Thursday, December 31, 2009

Complicated chemicals have been found that replicate and evolve!

The abstract Theory of Evolution simply requires a population of entities that:
  1. reproduce
  2. at least some new entities in some generations differ from their parent(s) in at least one characteristic that affects their ability to reproduce
  3. these characteristic(s) are inherited

So any system that satisfies the above conditions can evolve. Note that these entities are not required to be considered alive by any definition. Which is why evolution applies from humans to algorithms used in sophisticated database software like PostgreSQL.

Obviously populations that have frequent generations and where there is a huge variation in the new entities, evolve the fastest - this has been observed, for example compare the rate of evolution of primates (such as humans) to that of bacteria.

Now evidence has been found that complicated chemicals called prions (as implicated in Mad Cow Disease) can also evolve:
"This means that this pattern of Darwinian evolution appears to be universally active.

"In viruses, mutation is linked to changes in nucleic acid sequence that leads to resistance.

"Now, this adaptability has moved one level down- to prions and protein folding - and it's clear that you do not need nucleic acid (DNA or RNA) for the process of evolution."

Thursday, December 24, 2009

New Brain Connections Form Rapidly During Motor Learning

The following article is well worth reading in full, it covers experiments that help explain why learning certain types of skills, like riding a bike, are remembered over many years even when not using those skills.

New Brain Connections Form Rapidly During Motor Learning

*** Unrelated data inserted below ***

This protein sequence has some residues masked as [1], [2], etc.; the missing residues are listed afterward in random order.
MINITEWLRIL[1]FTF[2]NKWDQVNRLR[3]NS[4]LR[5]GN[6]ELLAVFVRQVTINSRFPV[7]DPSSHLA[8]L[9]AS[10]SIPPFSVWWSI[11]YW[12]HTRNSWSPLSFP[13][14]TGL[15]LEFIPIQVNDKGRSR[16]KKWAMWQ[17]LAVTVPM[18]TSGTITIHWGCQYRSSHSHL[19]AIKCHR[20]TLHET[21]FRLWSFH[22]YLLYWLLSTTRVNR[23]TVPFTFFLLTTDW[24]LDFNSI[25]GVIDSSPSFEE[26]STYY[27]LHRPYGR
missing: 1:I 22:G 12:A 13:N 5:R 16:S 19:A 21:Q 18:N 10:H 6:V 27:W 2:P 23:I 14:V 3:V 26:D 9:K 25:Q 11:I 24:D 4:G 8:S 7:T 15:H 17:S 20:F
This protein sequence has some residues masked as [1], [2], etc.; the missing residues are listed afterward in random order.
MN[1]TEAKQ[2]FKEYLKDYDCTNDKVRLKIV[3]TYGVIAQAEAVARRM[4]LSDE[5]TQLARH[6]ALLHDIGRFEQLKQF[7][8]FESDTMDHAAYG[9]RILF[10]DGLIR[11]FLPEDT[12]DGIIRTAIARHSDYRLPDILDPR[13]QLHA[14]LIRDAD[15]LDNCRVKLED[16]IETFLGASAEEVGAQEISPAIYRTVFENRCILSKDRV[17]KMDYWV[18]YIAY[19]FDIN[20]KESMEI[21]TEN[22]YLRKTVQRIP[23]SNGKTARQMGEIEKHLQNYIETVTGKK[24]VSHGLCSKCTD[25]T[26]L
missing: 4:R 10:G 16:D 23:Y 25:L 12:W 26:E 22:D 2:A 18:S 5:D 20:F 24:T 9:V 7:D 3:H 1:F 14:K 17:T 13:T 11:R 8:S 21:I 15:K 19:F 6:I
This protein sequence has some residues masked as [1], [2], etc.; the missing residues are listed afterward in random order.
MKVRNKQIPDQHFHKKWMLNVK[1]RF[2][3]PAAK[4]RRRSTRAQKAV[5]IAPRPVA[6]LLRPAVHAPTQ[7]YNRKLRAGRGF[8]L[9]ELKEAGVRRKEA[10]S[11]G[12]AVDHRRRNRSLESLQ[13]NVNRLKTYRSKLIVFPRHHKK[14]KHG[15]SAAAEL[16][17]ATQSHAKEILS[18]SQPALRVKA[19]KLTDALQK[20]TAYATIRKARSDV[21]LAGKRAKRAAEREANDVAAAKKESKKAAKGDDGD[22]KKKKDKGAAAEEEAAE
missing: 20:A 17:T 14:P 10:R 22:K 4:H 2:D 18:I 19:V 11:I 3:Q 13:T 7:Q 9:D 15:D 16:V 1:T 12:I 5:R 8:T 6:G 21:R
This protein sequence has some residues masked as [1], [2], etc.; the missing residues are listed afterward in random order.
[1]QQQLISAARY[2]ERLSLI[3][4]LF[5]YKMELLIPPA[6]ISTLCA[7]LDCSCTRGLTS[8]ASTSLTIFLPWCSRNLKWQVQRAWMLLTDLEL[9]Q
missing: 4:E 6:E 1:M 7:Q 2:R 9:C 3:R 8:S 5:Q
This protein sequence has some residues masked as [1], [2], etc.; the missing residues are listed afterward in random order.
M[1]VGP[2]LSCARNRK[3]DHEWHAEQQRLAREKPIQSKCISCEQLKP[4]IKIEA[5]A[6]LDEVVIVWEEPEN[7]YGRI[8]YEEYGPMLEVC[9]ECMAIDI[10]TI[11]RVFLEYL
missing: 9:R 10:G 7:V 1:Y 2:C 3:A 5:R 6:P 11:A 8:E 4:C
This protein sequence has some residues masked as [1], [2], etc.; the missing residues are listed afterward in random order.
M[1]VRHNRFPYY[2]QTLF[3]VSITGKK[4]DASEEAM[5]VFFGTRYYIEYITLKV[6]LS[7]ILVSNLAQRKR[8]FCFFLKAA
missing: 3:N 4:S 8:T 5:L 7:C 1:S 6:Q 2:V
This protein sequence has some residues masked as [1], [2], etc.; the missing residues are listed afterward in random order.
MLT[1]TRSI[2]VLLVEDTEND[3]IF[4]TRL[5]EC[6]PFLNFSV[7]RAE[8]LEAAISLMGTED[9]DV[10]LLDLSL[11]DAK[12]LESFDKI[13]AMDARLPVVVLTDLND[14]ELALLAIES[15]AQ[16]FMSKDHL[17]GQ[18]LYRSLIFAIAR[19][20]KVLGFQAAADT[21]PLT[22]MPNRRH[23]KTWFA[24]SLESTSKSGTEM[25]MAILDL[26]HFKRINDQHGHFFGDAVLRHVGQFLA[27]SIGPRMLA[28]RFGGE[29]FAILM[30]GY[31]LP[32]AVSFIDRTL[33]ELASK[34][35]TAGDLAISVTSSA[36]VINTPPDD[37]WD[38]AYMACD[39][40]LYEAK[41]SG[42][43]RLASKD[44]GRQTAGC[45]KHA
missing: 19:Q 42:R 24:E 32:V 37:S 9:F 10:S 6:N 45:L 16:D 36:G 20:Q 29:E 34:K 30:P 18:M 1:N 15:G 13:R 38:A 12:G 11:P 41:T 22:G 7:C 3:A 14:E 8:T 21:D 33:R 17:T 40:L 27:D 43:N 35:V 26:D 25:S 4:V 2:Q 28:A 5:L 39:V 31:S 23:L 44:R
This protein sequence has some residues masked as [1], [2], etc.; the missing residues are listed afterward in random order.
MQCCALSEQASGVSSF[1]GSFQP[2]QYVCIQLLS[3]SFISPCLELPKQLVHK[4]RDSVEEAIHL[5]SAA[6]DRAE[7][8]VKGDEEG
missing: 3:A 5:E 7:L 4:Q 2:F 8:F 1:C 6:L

When previously trained mice were reintroduced to the reaching task four months later, their skill at the task remained high, and images of their brains did not show increased spine formation. When previously trained mice were taught a new skill, however, they showed enhanced spine formation and elimination similar to that seen during the initial training. Furthermore, spines that had formed during the initial training persisted after the remodeling process that accompanied the learning of a new task.

These findings suggest that different motor behaviors are stored using different sets of synapses in the brain, Zuo said. One of the questions she would like to explore in future studies is how these findings apply to different types of learning.

Friday, December 18, 2009

Open Source Geology

The general public can now access maps and other useful information about the geology of the British Isles. I wrote it up as an open source article.

Scientists are Careful and Responsible

Tom Whyntie, a physicist at the LHC, commented on the possible detection of Dark Matter by a rival experiment. Note that he is respectful of them, and also points out the importance that independent experiments have in verifying discoveries.

Dark matter appears to be responsible for over 80% of the mass of the Universe, but we have not yet discovered any, despite much evidence suggesting it exists. So there would be huge prestige for any scientist who discovered it.

Most people never realize how careful and responsible scientists are, as despite intense rivalries they fully appreciate the need for cooperation.

The quoted article gives a good insight into what makes good science practice.
In a very real, technical sense, the answer is no (and, of course, I'm not just saying that because I work on the LHC!). The observation of "only" two events does not a discovery make, and CDMS very carefully and responsibly state this in their announcements -- not because of modesty, but because they are good scientists. Statistics, to put it mildly, are tricky at the best of times and pretty much a nightmare when it comes to discoveries. They are very rightly exercising caution. It's how science works.